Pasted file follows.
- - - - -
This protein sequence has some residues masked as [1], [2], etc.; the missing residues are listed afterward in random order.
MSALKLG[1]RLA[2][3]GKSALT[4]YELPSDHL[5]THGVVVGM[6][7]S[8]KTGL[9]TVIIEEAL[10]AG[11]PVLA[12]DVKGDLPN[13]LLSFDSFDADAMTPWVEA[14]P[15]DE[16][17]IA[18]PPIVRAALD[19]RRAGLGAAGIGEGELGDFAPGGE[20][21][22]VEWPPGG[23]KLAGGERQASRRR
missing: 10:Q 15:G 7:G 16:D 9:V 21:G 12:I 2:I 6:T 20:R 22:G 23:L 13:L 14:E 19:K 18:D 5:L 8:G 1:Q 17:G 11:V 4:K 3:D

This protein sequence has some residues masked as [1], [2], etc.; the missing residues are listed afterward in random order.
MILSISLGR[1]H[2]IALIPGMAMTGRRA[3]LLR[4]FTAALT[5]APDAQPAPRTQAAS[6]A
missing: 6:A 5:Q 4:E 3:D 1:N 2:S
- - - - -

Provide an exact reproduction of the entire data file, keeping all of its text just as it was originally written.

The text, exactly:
This protein sequence has some residues masked as [1], [2], etc.; the missing residues are listed afterward in random order.
MSALKLG[1]RLA[2][3]GKSALT[4]YELPSDHL[5]THGVVVGM[6][7]S[8]KTGL[9]TVIIEEAL[10]AG[11]PVLA[12]DVKGDLPN[13]LLSFDSFDADAMTPWVEA[14]P[15]DE[16][17]IA[18]PPIVRAALD[19]RRAGLGAAGIGEGELGDFAPGGE[20][21][22]VEWPPGG[23]KLAGGERQASRRR
missing: 10:Q 15:G 7:G 16:D 9:V 21:G 12:I 2:I 6:T 20:R 22:G 23:L 13:L 14:E 19:K 18:D 5:L 8:G 1:Q 17:G 11:V 4:K 3:D

This protein sequence has some residues masked as [1], [2], etc.; the missing residues are listed afterward in random order.
MILSISLGR[1]H[2]IALIPGMAMTGRRA[3]LLR[4]FTAALT[5]APDAQPAPRTQAAS[6]A
missing: 6:A 5:Q 4:E 3:D 1:N 2:S